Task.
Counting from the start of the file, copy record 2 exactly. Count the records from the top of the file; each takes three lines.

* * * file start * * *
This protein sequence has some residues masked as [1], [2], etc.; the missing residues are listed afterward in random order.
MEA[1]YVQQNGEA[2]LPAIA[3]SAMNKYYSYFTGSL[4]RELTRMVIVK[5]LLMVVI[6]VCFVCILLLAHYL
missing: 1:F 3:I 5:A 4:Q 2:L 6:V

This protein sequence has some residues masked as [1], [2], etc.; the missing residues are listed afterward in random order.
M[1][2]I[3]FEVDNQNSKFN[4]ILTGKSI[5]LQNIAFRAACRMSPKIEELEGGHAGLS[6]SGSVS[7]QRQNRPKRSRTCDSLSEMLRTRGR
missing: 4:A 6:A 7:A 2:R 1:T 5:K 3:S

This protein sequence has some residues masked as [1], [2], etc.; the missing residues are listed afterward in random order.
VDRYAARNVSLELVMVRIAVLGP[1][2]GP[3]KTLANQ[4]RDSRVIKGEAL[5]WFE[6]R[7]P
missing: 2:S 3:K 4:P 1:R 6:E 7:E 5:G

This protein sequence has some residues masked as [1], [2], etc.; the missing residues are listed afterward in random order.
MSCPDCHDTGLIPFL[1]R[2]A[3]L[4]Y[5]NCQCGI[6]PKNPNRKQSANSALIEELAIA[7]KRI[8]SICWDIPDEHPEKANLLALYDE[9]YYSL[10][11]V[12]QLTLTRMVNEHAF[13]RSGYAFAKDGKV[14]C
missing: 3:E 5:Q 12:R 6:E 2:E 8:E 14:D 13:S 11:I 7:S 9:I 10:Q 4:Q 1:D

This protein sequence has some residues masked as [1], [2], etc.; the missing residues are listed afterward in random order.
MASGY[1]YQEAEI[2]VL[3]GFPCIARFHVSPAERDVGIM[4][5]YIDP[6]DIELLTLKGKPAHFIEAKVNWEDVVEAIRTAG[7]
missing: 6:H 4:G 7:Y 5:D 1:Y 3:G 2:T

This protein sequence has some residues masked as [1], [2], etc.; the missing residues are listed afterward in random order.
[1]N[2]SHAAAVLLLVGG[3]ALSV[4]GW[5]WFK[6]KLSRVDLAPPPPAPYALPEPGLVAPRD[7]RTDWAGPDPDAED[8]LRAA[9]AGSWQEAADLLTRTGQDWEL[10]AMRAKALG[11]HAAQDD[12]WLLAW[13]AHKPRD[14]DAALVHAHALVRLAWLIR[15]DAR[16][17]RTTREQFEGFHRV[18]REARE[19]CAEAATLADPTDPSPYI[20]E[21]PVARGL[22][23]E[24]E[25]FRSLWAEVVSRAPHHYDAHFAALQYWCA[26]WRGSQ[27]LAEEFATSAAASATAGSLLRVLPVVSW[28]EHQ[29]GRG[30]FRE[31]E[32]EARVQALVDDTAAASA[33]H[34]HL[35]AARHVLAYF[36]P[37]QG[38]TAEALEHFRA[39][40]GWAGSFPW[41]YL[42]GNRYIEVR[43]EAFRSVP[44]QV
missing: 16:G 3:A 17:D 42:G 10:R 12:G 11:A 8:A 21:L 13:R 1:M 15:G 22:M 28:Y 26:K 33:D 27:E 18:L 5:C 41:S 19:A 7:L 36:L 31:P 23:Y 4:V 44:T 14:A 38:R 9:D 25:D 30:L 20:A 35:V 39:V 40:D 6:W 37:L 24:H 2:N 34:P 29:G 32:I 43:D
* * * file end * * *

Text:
This protein sequence has some residues masked as [1], [2], etc.; the missing residues are listed afterward in random order.
M[1][2]I[3]FEVDNQNSKFN[4]ILTGKSI[5]LQNIAFRAACRMSPKIEELEGGHAGLS[6]SGSVS[7]QRQNRPKRSRTCDSLSEMLRTRGR
missing: 4:A 6:A 7:A 2:R 1:T 5:K 3:S